"In the Quantum Network there are already more than 200 institutions, from large companies to laboratories, universities and strategic partners around the world," says Darío Gil, vice president of IBM and director of the research division (IBM Research) that develops computing. quantum of this company.
Among them are Boeing, to research new materials, BP for energy efficiency or Daimler for battery development.
Darío Gil, director of IBM Research: "Our vision is that you benefit from the quantum world without knowing anything about it"
Cleveland Clinic and IBM have deployed the first quantum computer in the private medical sector in the United States.
“The current pace of scientific discovery is unacceptably slow, while our research needs are growing exponentially.
We cannot afford to spend a decade or more moving from a research idea in a lab to therapies on the market.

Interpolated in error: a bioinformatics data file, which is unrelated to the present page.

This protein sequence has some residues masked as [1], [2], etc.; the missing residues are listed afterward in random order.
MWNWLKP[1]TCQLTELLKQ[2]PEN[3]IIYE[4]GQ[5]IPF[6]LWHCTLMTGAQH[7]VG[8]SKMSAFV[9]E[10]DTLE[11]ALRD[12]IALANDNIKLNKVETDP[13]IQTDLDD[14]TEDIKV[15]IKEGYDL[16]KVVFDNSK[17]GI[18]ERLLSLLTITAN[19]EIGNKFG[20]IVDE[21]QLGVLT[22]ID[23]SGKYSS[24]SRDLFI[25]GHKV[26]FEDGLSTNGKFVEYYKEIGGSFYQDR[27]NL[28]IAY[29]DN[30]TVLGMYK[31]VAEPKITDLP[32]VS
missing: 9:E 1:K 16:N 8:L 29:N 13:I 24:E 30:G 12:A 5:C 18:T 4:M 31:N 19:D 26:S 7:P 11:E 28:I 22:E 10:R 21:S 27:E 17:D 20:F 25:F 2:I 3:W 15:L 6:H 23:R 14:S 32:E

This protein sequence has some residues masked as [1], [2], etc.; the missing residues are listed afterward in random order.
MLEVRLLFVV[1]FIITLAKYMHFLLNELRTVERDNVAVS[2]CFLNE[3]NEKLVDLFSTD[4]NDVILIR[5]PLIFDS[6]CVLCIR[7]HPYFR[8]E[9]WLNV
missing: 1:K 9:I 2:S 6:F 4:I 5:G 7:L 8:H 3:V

Quantum offers a future to transform this pace, particularly in drug discovery and machine learning," says Lara Jehi, director of Research Information at the medical entity.
Pouyan Ghaemi, a physicist at the City College of New York, has used IBM quantum computers to study and predict how the state of large numbers of interacting quantum particles evolves over time.
“Our quantum computing algorithm opens a new way to study the properties of materials resulting from strong interactions between electrons.
As a result, it can potentially guide the search for useful materials, such as high-temperature superconductors,” explains Ghaemi, who published his research in
Physical Review Letters
Guillermo García-Pérez , a physicist at the University of Helsinki, in collaboration with IBM, has published in